Nevertheless, any color that’s naturally saturated and uniform is valuable. Some stones may show uneven color distribution (color zoning), which lowers value.
Iridescence-wise, the best fire opals possess not only intense medium orange-red coloring but also strong play-of-color.
Gem cutters most often use faceted cuts for fire opal. While oval is standard, the huge sizes of Dourada fire opal present opportunities for unique shapes, beads, or carvings.
Usually, a Mexican fire opal cabochon is more translucent or cloudy. Precious fire opal cabochons are the exception, holding greater value than faceted, common fire opal.
Clarity describes the amount of inclusions visible in the gem, which can influence transparency. Transparent fire opals with little to no visible inclusions are rare, fetching high prices. These specimens are popular for Mexican fire opal earrings.
Most fire opals are transparent and somewhat included with fluid or minerals like pyrite, which can be dendritic or flaky. If these inclusions reach the surface of the opal, the stone is likely less durable.
Larger fire opals are rarer and generally more expensive than smaller ones. However, larger specimens usually have more flaws, which could negatively affect their value.
Is fire opal treated? Sometimes. Most treatments improve the gem’s durability, like fracture filling or resin coating. Some Ethiopian fire opals may undergo color-enhancing smoke or sugar treatments.
The first official synthetic fire opal from Rhea Industries appeared in 2008. The company calls their synthetic fire opal Mexifire® and continues to fine-tune the process.
How can you tell if a fire opal is real? The original Mexifire® stones differ from natural fire opal in two main ways:
Lower Density: 1.63 (natural is 1.92-2.38)
Inclusion Patterns: Scattered pinpoints (natural has flaky or dendritic patterns)
The newer Mexifire® stones have closer properties to natural fire opal — like 2.19 density — but still display pinpoint inclusions.
Synthetic gems are lab-grown, but how does natural fire opal form?
All opals form from silica and water. But, most opals grow within crevices in the Earth’s crust at fairly low temperatures. Conversely, fire opals form around the extreme heat of ancient volcanoes.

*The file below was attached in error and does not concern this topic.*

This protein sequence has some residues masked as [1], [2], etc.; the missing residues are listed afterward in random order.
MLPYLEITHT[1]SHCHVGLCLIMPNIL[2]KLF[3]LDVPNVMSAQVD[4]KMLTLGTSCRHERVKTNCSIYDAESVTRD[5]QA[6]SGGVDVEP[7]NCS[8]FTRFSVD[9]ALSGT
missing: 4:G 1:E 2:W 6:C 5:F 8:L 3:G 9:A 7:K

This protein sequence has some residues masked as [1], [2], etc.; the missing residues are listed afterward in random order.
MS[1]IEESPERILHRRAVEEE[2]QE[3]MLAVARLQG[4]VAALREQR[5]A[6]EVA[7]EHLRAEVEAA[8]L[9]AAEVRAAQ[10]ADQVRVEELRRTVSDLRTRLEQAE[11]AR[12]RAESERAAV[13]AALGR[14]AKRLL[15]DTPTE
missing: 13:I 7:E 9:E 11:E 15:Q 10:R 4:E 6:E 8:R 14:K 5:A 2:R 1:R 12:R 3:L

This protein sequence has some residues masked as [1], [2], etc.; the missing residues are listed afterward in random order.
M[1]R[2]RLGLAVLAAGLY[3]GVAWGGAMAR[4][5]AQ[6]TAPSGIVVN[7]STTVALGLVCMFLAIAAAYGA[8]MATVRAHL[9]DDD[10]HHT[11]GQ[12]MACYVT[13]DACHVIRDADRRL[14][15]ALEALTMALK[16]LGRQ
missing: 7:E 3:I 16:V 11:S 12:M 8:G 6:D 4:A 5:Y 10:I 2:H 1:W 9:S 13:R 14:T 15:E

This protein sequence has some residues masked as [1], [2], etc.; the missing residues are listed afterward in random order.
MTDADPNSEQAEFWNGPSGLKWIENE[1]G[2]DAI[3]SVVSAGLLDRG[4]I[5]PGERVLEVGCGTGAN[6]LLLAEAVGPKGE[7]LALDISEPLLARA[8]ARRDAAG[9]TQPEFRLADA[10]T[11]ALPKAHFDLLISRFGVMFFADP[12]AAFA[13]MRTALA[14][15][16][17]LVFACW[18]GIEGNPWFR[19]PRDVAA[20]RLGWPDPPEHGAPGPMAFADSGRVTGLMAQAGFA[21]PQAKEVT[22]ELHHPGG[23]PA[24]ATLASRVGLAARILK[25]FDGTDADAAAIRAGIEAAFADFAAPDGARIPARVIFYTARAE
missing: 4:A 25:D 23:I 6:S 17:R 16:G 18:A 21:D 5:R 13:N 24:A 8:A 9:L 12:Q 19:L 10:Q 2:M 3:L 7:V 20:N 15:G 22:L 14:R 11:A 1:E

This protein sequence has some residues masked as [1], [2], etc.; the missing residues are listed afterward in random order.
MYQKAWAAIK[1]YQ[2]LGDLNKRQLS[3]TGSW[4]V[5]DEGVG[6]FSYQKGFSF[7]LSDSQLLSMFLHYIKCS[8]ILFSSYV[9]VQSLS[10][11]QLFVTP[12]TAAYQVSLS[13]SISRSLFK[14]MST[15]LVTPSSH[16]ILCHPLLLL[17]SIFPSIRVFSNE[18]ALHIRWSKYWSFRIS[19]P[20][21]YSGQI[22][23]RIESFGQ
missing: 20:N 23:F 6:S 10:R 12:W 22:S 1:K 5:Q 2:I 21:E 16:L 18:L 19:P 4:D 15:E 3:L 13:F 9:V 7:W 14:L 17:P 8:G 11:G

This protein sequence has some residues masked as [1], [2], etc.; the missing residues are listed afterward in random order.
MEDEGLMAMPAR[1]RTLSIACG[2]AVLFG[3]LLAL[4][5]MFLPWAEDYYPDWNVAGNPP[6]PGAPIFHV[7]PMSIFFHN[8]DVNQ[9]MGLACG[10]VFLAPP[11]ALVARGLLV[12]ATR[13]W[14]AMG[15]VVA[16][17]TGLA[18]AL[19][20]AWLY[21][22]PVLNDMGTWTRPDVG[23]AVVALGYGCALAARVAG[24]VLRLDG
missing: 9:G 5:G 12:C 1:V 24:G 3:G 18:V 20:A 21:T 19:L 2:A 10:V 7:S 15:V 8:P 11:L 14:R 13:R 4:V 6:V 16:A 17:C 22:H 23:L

The process starts when water penetrates lava containing silica. The water picks up silica and traces of iron oxide, then settles into open crevices in the lava, contained by the extreme pressure and heat.
Most of the water evaporates, leaving behind tiny, hydrated silica spheres that join together and solidify into fire opal. Uniformly sized and arranged spheres create precious fire opal. Non-uniform spheres create common fire opals.
Cantera opal forms similarly. Lava cools and turns into rhyolite. As it cools, some gasses inside depart, leaving behind empty veins or cavities. The silica water fills these larger spaces, creating the dispersed matrix.
Overall, you’ll find stronger raw Mexican fire opal in drier environments. But where is Mexican fire opal found?
Mexico and South America produce the majority of fire opals. Seven states in Mexico have fire opal, but Queretaro mines are the most significant.
Mexico is also known for cantera and contraluz fire opals. Brazil is known for its Dourada fire opals. Virgin Valley in Nevada, USA, has a small but notable supply of precious black fire opals, while Ethiopia produces precious fire opals.
Fire opal also comes from:
British Columbia, Canada
Next, are fire opals expensive? Not always — it depends on quality factors.
Mexican fire opal price per carat can range from $10-$10,000 per carat. The highest-value gems have intense orange-red color with brown undertones, strong play-of-color, and inclusion-free transparency. These fire opals are usually $115 for 1-carat gems.
Red, faceted fire opals cost around $30-$150 per carat at wholesale prices, though some can reach $210 per carat if they’re inclusion-free, iridescent, and well-cut. Faceted orange fire opals typically cost $10-$55 per carat.
Light yellow to white fire opals are more affordable, from $10-$27 per carat for most faceted gems. Still, some inclusion-free yellow faceted gems with play-of-color and a master cut can reach $70-$90 per carat.
Most fire opal cabochons are $7-$20 per carat. Fire opal rough is the most affordable at $3.50-$6 per carat.
With only mid-range hardness and susceptibility to cracking, fire opal requires proper gemstone care. Vulnerable jewelry like a Mexican fire opal ring should have protective settings, especially with more fragile cuts like pear or marquise.
Can Mexican fire opal go in water? If it’s a doublet or triplet, no. For all others, yes, but sparingly. Too much water is potentially damaging.
However, drying out can reduce color intensity and cause cracks. Luckily, fire opals naturally retain moisture from air and skin contact when worn!
How do you clean a Mexican fire opal? Rinse the stone under lukewarm water and dry it with a soft cloth. If needed, you can use a soft toothbrush and mild soap to gently scrub away dirt or dust. Only wipe down doublets and triplets with a soft cloth to clean them.
Keep your fire opal stone away from:
Rapid temperature changes
Perfume or makeup with strong chemicals
Bleach, acids, and alkaline solutions
Remove fire opal jewelry before sleep or intense activities. Storing it beside a moist cloth or cotton ball inside a plastic bag will avoid drying. Keep the bag in a dark, room-temperature, and pH-neutral place.
Mexican fire opals are extraordinary not only for their brilliant hues but rich connection to ancient history and potential for varied, gorgeous jewelry.
You can opt for a single-colored, iridescent, or even matrix fire opal. Regardless, its dazzling colors and confidence-boosting properties are sure to turn heads!
Shop Mexican fire opal for sale today!